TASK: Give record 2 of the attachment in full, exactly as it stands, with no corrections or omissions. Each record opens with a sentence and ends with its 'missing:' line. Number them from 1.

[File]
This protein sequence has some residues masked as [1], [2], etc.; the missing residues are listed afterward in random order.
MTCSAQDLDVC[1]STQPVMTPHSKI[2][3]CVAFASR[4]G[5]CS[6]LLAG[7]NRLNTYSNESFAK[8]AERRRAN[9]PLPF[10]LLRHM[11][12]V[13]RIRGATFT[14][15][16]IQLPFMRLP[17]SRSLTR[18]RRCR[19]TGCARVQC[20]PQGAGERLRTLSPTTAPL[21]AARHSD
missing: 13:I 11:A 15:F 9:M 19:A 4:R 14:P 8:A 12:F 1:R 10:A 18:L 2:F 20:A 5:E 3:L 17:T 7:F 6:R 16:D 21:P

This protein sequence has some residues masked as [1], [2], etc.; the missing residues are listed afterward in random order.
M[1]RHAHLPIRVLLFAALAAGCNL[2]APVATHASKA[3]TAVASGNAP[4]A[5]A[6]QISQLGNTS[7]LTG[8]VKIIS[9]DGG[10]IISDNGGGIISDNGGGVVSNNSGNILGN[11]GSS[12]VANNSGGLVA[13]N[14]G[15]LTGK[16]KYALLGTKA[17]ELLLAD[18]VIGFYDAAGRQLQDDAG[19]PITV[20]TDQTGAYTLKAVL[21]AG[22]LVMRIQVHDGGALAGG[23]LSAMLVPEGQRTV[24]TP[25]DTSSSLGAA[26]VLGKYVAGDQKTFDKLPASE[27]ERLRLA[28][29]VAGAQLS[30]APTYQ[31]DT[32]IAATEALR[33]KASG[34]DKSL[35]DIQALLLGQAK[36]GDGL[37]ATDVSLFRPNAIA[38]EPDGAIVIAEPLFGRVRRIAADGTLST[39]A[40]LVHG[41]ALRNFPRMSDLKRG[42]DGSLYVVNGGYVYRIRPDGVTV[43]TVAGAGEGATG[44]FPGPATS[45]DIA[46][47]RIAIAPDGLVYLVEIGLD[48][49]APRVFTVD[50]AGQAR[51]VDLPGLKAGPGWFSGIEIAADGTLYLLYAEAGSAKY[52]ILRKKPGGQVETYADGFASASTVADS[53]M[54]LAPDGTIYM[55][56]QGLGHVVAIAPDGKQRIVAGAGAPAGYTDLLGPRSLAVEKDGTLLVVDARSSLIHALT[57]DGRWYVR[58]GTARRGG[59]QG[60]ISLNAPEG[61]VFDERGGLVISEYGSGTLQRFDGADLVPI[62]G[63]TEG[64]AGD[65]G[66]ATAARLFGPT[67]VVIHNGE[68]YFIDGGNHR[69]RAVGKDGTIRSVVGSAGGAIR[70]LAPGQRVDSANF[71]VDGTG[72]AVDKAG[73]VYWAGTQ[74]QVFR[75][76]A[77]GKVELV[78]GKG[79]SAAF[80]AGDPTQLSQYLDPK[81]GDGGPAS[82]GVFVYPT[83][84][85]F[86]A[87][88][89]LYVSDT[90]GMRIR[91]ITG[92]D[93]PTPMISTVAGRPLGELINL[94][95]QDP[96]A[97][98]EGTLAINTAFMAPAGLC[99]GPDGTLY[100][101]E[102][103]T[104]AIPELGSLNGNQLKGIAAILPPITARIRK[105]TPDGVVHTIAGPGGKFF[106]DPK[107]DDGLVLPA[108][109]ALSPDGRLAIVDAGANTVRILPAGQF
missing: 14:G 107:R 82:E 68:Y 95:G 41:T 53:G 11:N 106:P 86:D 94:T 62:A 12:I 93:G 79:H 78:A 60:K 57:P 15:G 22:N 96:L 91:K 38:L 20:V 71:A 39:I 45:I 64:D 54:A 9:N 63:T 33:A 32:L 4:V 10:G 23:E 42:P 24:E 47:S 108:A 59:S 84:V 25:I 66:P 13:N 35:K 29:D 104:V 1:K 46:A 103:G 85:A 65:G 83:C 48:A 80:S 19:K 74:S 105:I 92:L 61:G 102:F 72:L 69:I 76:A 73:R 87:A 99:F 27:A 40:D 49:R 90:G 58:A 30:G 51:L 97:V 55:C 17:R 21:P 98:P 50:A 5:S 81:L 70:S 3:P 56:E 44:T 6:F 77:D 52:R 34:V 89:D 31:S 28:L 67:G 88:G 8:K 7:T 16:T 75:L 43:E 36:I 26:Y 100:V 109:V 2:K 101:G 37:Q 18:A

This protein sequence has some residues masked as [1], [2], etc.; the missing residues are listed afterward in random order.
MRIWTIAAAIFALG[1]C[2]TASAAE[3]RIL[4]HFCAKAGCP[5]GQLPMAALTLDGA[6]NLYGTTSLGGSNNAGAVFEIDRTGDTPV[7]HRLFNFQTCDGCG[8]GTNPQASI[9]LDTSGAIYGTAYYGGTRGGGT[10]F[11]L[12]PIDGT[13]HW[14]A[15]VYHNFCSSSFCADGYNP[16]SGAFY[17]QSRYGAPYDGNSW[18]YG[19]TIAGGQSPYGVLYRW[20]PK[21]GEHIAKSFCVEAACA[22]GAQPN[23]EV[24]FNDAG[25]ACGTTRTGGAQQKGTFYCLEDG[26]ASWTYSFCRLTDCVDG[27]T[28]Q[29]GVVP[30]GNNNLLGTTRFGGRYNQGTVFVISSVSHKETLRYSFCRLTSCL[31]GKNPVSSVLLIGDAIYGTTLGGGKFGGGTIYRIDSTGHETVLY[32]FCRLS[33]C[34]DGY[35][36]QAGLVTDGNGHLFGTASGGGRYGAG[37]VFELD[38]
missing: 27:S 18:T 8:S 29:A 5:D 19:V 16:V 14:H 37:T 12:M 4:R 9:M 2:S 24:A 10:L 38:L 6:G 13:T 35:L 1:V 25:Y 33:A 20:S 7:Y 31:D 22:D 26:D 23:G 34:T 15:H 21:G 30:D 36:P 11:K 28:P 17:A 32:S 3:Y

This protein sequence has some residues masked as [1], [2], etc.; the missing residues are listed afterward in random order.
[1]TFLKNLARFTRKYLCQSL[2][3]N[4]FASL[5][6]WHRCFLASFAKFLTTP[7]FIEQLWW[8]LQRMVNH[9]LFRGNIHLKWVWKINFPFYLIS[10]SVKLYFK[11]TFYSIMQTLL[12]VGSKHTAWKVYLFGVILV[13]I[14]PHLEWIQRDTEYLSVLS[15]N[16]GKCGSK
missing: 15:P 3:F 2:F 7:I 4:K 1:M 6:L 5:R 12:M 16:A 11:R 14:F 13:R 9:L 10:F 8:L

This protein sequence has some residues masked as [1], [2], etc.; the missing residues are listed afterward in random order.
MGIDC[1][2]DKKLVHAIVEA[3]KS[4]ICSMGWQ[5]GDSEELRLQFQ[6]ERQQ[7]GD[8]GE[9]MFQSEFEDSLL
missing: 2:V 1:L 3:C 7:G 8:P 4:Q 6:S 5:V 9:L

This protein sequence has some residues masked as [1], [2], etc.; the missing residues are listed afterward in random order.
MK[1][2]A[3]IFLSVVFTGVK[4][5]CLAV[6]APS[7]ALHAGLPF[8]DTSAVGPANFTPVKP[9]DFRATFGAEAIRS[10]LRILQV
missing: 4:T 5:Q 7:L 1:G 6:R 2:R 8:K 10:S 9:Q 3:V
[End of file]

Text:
This protein sequence has some residues masked as [1], [2], etc.; the missing residues are listed afterward in random order.
M[1]RHAHLPIRVLLFAALAAGCNL[2]APVATHASKA[3]TAVASGNAP[4]A[5]A[6]QISQLGNTS[7]LTG[8]VKIIS[9]DGG[10]IISDNGGGIISDNGGGVVSNNSGNILGN[11]GSS[12]VANNSGGLVA[13]N[14]G[15]LTGK[16]KYALLGTKA[17]ELLLAD[18]VIGFYDAAGRQLQDDAG[19]PITV[20]TDQTGAYTLKAVL[21]AG[22]LVMRIQVHDGGALAGG[23]LSAMLVPEGQRTV[24]TP[25]DTSSSLGAA[26]VLGKYVAGDQKTFDKLPASE[27]ERLRLA[28][29]VAGAQLS[30]APTYQ[31]DT[32]IAATEALR[33]KASG[34]DKSL[35]DIQALLLGQAK[36]GDGL[37]ATDVSLFRPNAIA[38]EPDGAIVIAEPLFGRVRRIAADGTLST[39]A[40]LVHG[41]ALRNFPRMSDLKRG[42]DGSLYVVNGGYVYRIRPDGVTV[43]TVAGAGEGATG[44]FPGPATS[45]DIA[46][47]RIAIAPDGLVYLVEIGLD[48][49]APRVFTVD[50]AGQAR[51]VDLPGLKAGPGWFSGIEIAADGTLYLLYAEAGSAKY[52]ILRKKPGGQVETYADGFASASTVADS[53]M[54]LAPDGTIYM[55][56]QGLGHVVAIAPDGKQRIVAGAGAPAGYTDLLGPRSLAVEKDGTLLVVDARSSLIHALT[57]DGRWYVR[58]GTARRGG[59]QG[60]ISLNAPEG[61]VFDERGGLVISEYGSGTLQRFDGADLVPI[62]G[63]TEG[64]AGD[65]G[66]ATAARLFGPT[67]VVIHNGE[68]YFIDGGNHR[69]RAVGKDGTIRSVVGSAGGAIR[70]LAPGQRVDSANF[71]VDGTG[72]AVDKAG[73]VYWAGTQ[74]QVFR[75][76]A[77]GKVELV[78]GKG[79]SAAF[80]AGDPTQLSQYLDPK[81]GDGGPAS[82]GVFVYPT[83][84][85]F[86]A[87][88][89]LYVSDT[90]GMRIR[91]ITG[92]D[93]PTPMISTVAGRPLGELINL[94][95]QDP[96]A[97][98]EGTLAINTAFMAPAGLC[99]GPDGTLY[100][101]E[102][103]T[104]AIPELGSLNGNQLKGIAAILPPITARIRK[105]TPDGVVHTIAGPGGKFF[106]DPK[107]DDGLVLPA[108][109]ALSPDGRLAIVDAGANTVRILPAGQF
missing: 14:G 107:R 82:E 68:Y 95:G 41:T 53:G 11:N 106:P 86:D 94:T 62:A 12:I 93:G 79:H 78:A 60:K 57:P 15:G 22:N 96:L 91:K 38:L 20:V 71:A 39:I 45:I 64:D 54:A 9:N 63:T 33:A 32:L 4:V 10:G 23:E 42:P 24:E 47:S 108:A 59:S 84:V 25:I 66:P 13:N 35:K 29:D 104:V 1:K 46:A 103:G 85:A 65:G 83:C 48:A 80:S 19:K 74:S 105:I 92:L 61:G 102:F 72:L 69:I 76:A 73:R 87:A 99:F 27:A 40:D 49:R 90:G 58:A 30:G 51:L 97:V 55:C 17:R 21:P 98:P 50:A 5:S 81:L 70:S 3:P 56:E 44:T 6:F 77:D 52:R 34:V 89:D 31:S 28:L 67:G 88:G 8:K 7:T 16:T 75:L 43:E 36:I 26:Y 100:V 109:V 2:K 101:G 37:Q 18:A